Hallway in Luhrs Tower, 1929 office building in Phoenix, Arizona
Corridor inside a Government Medical College in Kollam, India

A hallway (also passage, passageway, corridor or hall) is an interior space in a building that is used to connect other rooms. Hallways are generally long and narrow.[1]

Hallways must be sufficiently wide to ensure buildings can be evacuated during a fire, and to allow people in wheelchairs to navigate them. The minimum width of a hallway is governed by building codes. Minimum widths in residences are 36 inches (910 mm) in the United States.[2] Hallways are wider in higher-traffic settings, such as schools[3] and hospitals.[4]

In 1597 John Thorpe is the first recorded architect to replace multiple connected rooms with rooms along a corridor each accessed by a separate door.[5]


  1. ^ Collins Dictionary. HarperCollins Publishers.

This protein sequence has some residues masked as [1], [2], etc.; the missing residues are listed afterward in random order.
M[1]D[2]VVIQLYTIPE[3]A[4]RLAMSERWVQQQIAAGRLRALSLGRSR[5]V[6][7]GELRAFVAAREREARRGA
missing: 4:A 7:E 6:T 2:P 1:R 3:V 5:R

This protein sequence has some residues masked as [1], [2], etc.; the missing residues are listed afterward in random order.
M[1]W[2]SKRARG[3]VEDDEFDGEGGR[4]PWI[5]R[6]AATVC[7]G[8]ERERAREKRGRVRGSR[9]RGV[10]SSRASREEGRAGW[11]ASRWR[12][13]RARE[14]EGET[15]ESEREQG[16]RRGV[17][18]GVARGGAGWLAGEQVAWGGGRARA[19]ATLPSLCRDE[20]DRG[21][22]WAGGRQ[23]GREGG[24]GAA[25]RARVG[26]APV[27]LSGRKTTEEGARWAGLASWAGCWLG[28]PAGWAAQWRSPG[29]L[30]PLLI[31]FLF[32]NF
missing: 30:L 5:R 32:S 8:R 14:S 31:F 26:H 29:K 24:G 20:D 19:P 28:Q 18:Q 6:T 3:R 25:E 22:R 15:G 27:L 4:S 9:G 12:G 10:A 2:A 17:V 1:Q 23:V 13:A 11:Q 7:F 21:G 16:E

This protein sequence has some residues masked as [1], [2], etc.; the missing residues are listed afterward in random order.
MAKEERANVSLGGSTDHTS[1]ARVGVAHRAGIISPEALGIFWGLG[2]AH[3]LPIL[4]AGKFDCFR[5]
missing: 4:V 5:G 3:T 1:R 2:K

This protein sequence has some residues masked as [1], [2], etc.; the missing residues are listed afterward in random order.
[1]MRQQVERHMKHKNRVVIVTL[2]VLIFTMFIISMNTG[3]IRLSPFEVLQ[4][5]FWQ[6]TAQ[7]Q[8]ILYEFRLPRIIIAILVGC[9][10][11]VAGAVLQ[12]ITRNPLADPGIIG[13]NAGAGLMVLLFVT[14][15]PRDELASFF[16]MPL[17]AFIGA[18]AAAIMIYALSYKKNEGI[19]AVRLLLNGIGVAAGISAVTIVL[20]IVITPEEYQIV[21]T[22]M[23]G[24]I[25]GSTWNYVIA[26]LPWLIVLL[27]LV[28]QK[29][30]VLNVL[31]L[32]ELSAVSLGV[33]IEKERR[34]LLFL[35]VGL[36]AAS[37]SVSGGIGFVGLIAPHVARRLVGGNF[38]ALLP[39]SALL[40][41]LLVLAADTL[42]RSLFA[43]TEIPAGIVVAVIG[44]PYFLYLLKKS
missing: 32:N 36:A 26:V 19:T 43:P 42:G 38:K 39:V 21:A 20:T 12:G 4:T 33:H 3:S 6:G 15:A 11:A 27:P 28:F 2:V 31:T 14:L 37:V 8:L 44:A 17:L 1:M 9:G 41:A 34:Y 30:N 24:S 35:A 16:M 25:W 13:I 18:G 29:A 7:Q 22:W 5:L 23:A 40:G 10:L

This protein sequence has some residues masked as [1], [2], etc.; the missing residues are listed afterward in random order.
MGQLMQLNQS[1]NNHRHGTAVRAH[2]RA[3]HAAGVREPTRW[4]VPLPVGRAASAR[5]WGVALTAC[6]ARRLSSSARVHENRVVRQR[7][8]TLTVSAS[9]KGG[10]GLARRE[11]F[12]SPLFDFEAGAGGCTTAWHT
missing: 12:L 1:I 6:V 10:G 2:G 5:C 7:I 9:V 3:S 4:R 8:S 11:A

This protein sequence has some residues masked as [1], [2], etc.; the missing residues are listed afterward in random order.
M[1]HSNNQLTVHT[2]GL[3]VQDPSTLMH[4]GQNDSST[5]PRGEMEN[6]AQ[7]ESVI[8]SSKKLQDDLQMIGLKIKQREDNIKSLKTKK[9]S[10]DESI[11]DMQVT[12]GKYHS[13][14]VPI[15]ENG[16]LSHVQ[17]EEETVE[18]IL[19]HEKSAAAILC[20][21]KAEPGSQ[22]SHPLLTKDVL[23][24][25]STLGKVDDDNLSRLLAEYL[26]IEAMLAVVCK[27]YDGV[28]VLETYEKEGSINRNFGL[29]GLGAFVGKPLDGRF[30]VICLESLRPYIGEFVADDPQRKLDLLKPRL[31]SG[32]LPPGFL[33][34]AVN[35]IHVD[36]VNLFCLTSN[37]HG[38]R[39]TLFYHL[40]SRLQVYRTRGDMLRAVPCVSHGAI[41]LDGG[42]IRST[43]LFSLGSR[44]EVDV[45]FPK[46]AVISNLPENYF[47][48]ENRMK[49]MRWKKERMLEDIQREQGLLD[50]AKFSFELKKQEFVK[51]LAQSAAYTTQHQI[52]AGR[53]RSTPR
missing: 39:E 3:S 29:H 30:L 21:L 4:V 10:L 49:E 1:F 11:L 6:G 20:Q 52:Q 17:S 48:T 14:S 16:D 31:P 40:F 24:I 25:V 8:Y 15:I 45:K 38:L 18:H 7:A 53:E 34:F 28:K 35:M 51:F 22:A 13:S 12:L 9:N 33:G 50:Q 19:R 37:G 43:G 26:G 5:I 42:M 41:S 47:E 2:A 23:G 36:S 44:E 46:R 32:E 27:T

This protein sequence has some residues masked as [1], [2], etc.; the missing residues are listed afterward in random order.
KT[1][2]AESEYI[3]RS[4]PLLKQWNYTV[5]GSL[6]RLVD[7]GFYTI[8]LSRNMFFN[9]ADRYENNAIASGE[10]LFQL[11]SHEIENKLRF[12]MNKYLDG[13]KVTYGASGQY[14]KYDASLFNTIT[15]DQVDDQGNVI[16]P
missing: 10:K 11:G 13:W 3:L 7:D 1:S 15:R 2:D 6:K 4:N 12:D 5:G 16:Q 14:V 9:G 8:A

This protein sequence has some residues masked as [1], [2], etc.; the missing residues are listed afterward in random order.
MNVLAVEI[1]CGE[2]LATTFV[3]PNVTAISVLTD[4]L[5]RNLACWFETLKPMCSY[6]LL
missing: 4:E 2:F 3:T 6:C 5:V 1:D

2. ^ Mitton, Maureen; Nystuen, Courtney (11 January 2011). Residential Interior Design: A Guide to Planning Spaces. John Wiley & Sons. p. 201. ISBN 978-1-118-04602-9.
  3. ^ "Guideline for Square Footage Requirements for Educational Facilities" (PDF). Georgia Department of Education. Archived from the original (PDF) on 21 March 2022. Retrieved 10 March 2021. The minimum clear width of corridors shall be 8 feet when serving 2 or more IUs. Corridors, where lockers will be installed, shall be a minimum clear width of 9 feet if the lockers are on one side only. If there are to be lockers on both sides, the corridor must be at least 10 feet wide.
  4. ^ Carson, Chip. "The Life Safety Code and health care corridor width". www.nfpa.org. Archived from the original on 25 January 2021. Retrieved 10 March 2021. According to NFPA 101®, Life Safety Code®, new health care facilities are required to have corridors 8 feet (2.4 meters) "in clear and unobstructed width."
  5. ^ Judith Flanders (8 September 2015). The Making of Home: The 500-Year Story of How Our Houses Became Our Homes. St. Martin's Press. ISBN 978-1-4668-7548-7.